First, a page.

about "originating" system / SMTP originator / Internet -
it (apparently) conflates mail == SMTP == Internet, and IMHO
both equations would be plain wrong.
For one part it's a question of the definition, we could say
that "mails" are those messages transported by SMTP, anything
else (UUCP, news, or whatever) can be message/rfc822, but is
no "mail" as defined by 2821bis. _If_ that's the real idea of
the 'tricky statement', for the second part "Internet" I'm lost.
At the end of 2.3.8:
[[Note in draft/Placeholder: There has been a request to
gateways acting as SMTP originator
IMHO, this section would be a poor place to go into such
detail. Here we should limit ourselves to what a gateway _is_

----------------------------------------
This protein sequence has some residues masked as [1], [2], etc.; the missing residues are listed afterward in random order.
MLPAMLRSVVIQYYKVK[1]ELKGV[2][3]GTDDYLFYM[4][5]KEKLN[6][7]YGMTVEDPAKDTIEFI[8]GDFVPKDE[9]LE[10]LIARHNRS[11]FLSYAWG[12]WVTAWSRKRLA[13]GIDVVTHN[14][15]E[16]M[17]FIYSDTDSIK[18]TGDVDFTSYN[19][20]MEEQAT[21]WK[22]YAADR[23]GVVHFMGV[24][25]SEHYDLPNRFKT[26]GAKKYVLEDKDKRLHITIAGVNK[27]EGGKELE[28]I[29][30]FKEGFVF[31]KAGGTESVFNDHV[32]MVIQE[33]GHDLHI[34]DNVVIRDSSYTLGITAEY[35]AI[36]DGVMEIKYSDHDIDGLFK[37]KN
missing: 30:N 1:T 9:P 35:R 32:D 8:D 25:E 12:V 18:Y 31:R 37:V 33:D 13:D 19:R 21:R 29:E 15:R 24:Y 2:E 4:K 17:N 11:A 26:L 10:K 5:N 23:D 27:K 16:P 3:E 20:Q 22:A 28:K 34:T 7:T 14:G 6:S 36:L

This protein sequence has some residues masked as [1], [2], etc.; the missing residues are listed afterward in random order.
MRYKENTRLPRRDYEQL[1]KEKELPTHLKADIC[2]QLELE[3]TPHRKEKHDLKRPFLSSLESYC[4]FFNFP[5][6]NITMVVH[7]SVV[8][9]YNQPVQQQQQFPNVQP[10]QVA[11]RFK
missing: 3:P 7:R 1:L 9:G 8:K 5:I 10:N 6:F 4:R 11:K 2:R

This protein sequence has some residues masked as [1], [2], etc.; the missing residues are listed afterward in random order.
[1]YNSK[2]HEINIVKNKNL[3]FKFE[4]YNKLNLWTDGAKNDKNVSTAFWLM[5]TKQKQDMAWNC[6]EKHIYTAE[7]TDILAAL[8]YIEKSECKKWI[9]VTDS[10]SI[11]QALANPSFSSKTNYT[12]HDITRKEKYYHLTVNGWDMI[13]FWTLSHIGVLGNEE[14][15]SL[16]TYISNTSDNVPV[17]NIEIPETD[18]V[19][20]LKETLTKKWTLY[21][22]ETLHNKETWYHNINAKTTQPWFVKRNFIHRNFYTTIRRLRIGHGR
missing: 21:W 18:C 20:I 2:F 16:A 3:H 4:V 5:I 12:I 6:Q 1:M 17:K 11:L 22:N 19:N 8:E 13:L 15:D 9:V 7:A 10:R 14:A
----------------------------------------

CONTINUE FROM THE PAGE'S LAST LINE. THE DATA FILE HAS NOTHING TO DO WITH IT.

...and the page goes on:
(which probably needs a discussion of its own): not what a
gateway may or may not do.
One problem with gateways, there all kinds of them. And they
are a potential cause of trouble. E.g. if somebody builds a
nanas-to-this-list gateway, and I post in nanas, then I'm not
responsible for the trouble in SMTP-land, so in that case the
gateway should ("MUST") use its own reverse path - in fact it
should be closed for stupidity, but that's beside the point.
From your POV (SMTP-land) it's "Return-Path:<this list>" and
so you'd talk with the list mom to stop this flood. In the
case of an alias-exploder (bad idea) you'd talk with the admin
of the rogue gateway. But you shouldn't be forced to talk with
me, this weird nanas-gateway wasn't my idea, I can't fix it.
That's "my" concept of a reverse path, "whatever you do, make
sure that it doesn't hit innocent bystanders" (e.g. if forward
path and reverse path are different make sure that the latter
is willing to play along in the case of any trouble).
Nothing new, only the top priorities swapped: It used to be
"1 - if at all possible try to deliver" + "2 - cause no harm".